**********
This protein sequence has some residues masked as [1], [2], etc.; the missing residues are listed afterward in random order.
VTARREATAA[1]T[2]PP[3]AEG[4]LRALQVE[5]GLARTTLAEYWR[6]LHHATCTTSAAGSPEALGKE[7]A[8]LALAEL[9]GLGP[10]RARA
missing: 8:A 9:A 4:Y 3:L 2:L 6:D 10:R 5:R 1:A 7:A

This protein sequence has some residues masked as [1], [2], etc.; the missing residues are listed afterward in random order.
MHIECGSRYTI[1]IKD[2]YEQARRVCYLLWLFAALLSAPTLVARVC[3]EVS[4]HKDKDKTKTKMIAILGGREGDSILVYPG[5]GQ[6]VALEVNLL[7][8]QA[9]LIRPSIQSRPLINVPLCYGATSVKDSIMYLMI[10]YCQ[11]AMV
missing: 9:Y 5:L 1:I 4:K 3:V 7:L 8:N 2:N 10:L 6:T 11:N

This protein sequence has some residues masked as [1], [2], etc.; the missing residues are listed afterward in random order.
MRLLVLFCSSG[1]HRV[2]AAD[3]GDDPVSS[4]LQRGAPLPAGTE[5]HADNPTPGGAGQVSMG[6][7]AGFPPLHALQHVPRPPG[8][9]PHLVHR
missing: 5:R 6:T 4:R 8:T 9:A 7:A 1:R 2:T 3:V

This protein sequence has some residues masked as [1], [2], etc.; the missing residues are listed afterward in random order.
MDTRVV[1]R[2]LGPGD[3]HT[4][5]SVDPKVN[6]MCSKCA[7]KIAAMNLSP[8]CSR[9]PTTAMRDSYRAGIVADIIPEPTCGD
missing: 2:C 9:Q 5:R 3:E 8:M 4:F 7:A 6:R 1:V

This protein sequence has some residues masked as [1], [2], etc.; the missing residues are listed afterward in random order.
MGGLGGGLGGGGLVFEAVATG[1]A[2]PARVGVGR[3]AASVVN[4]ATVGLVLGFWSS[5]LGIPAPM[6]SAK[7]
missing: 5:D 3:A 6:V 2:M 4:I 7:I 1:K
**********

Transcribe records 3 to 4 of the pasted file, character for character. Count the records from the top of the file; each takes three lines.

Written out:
This protein sequence has some residues masked as [1], [2], etc.; the missing residues are listed afterward in random order.
MRLLVLFCSSG[1]HRV[2]AAD[3]GDDPVSS[4]LQRGAPLPAGTE[5]HADNPTPGGAGQVSMG[6][7]AGFPPLHALQHVPRPPG[8][9]PHLVHR
missing: 5:R 6:T 4:R 8:T 9:A 7:A 1:R 2:T 3:V

This protein sequence has some residues masked as [1], [2], etc.; the missing residues are listed afterward in random order.
MDTRVV[1]R[2]LGPGD[3]HT[4][5]SVDPKVN[6]MCSKCA[7]KIAAMNLSP[8]CSR[9]PTTAMRDSYRAGIVADIIPEPTCGD
missing: 2:C 9:Q 5:R 3:E 8:M 4:F 7:A 6:R 1:V